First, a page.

When in 2002 Justin Jampol founded the Wende Museum, dedicated to preserving cultural artifacts of the Cold War (1945-1991), few could have foreseen the bittersweet circumstances of today’s geopolitics, circumstances that have conspired to make the institution and its archive of more than 100,000 objects more relevant than ever. As it celebrates its 15th birthday, the Wende has now moved into a new
permanent home in what had housed the historic Culver City Armory.
With the guidance of publisher Benedikt Taschen, designer Michael Boyd and architect Christian Kienapfel/PARAVANT transformed what was once an operational military intelligence site into a breezy and regal exhibition and public scholarship facility. As adaptive reuse projects go, this one is profoundly poignant, architecturally embodying the poetic symmetry of converting a space once dedicated to perpetrating the actual Cold War into a place where its cultural symbols are now housed and interpreted. This narrative is not lost on the Wende’s curatorial staff.
This resonance between the Cold War era and the present day animates the campus. It is amplified in the building’s open-display storage and conservation areas, and also in the debut exhibition, organized around the motif of locations. Cold War Spaces comprises interrelated thematic vignettes examining aspects of private, work, border, secret, utopian, changing and outer spaces within Soviet society. The Wende specializes in mixing historical and contemporary content with pop culture, design, documentary and fine art objects. With this in mind, each successive room in the open floor plan unpacks its topic with gravity and wit, charm and surprise. Electrifying correlations are generated across sightlines, expressing how the subthemes mingle to create a holistic view that engages, entertains and educates.
Chief Curator Joes Segal is understandably hard-pressed to choose a favorite among the magnitude of the Wende’s exotic treasures. Posters, movies, endless busts of Lenin and underground documentary projects are all impossibly endearing; and so much more is somber, moving and rare. But Segal acknowledges that everyone loves the spy toys—surveillance equipment that is sleek and hefty, mysterious and Cyrillic and often in fine working order. A palette of these nosy devils is featured in Cold War Spaces, along with powerful painting, activist cartography and majestic, tragic architectural photography. Nearby the gear hangs a selection of maps showing wrong information—a classic Russian strategy to confuse invaders. In fact, there is a mapping motif in both historical and interpretive works. (Coincidentally, in 1949, the Culver City Armory itself was left off maps to protect its active military status.)
“Seeing this idea grow up is so gratifying” said Jampol during a private preview of the Wende facility. “Finding its own life, its own home. And it is so exciting to be embraced by Culver City—a place known both as a center of arts and design, and also cinema, which plays such a huge part in this conversation.” It’s a bit easier for Jampol than for Segal to pick a favorite. “Those banners!” he said, beaming and pointing toward the ceiling where rows of luxurious hand-stitched flags offer slogans, crests and messages of the cause. “These textiles are where the whole collection started! They were the first things we owned, and they’ve never been shown before! They are of course political objects, but they are also things of beauty and skilled craftsmanship. But like so much of what we collect, they are orphaned objects. Where do they live? In what category? I love items that are a bit confusing.”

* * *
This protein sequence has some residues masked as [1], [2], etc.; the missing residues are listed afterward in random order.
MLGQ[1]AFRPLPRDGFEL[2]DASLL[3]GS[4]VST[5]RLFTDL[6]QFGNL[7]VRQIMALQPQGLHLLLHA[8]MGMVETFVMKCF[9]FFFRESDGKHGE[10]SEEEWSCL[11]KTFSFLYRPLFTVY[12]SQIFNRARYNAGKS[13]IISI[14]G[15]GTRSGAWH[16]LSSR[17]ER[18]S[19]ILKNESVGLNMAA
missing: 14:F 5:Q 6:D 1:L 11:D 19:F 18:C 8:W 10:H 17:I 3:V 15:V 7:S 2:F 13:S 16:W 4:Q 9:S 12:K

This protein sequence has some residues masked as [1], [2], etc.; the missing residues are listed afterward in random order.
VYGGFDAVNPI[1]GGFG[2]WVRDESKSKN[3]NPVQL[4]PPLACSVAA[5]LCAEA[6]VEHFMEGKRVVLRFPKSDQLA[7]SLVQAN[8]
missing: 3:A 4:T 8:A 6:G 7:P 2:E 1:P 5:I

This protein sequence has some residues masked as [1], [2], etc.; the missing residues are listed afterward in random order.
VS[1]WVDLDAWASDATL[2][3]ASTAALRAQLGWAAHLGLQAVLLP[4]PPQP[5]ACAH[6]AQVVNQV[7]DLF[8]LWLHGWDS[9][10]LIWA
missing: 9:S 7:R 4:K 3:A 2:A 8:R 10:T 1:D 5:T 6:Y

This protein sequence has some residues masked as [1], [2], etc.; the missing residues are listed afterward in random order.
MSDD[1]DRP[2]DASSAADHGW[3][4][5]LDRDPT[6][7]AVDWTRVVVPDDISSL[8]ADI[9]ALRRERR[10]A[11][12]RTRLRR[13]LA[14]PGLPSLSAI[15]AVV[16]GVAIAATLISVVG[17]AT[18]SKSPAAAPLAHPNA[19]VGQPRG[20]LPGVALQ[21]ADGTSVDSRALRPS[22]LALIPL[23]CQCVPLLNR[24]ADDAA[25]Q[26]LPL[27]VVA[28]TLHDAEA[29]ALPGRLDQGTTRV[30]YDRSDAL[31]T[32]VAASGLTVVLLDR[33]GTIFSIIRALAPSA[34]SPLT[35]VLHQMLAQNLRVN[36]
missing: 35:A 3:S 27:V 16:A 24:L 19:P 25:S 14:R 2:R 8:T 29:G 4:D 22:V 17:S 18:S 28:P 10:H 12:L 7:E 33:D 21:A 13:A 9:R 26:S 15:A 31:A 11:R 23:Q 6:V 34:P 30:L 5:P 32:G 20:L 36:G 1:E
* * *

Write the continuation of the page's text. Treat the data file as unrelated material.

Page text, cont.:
The reality of “private space” in the Soviet state is that nothing was truly private. Domestic scenes were often staged to give the appearance of political orthodoxy, even as quirky and stylish design objects expressed an almost Palm Springs-esque sensibility. By contrast, public spaces were for scripted behavior, political messaging, heavy-handed symbolism and strident architecture. This tense arena, however, was also the site of an increasingly visible punk-inflected counterculture that emerged in the late 1980s—exemplified in photographs by Harald Hauswald.
Work, Changing and Utopian Spaces are linked by the recurring iconography of monuments, towers, farmlands and able-bodied figures, tinged with the fog of retrospection. Outer Space, with its jaunty pride in the first cosmonaut and images from the 1950s film “Voyage to Mars,” offers a retro-futurist freshness. Border Space is the most emphatic and familiar, with fragments of the Berlin Wall as well as images of it, such as Farrah Karapetian’s map-based piece and a stylish, luminous painting showing a crop of TV antennas on the other side, emblems of ironic proximity. These are juxtaposed with immigration documents and other reminders of the restrictions on human freedoms that caused so much pain and unrest—and has so much unlooked-for resonance today.
Finally, a singular video work was commissioned for the occasion. Vessel of Change is a multimedia installation by artists David Hartwell and Bill Ferehawk, based on the real event dubbed by historians as the Seasick Summit, when Mikhail Gorbachev and George H.W. Bush met on a ship off Malta in 1989, in stormy weather, thus symbolically ending the Cold War – and punctuating the end of the Cold War Spaces show with a flourish.
Cold War Spaces is on view at the Wende Museum through April 29, 2018. More information can be found at wendemuseum.org.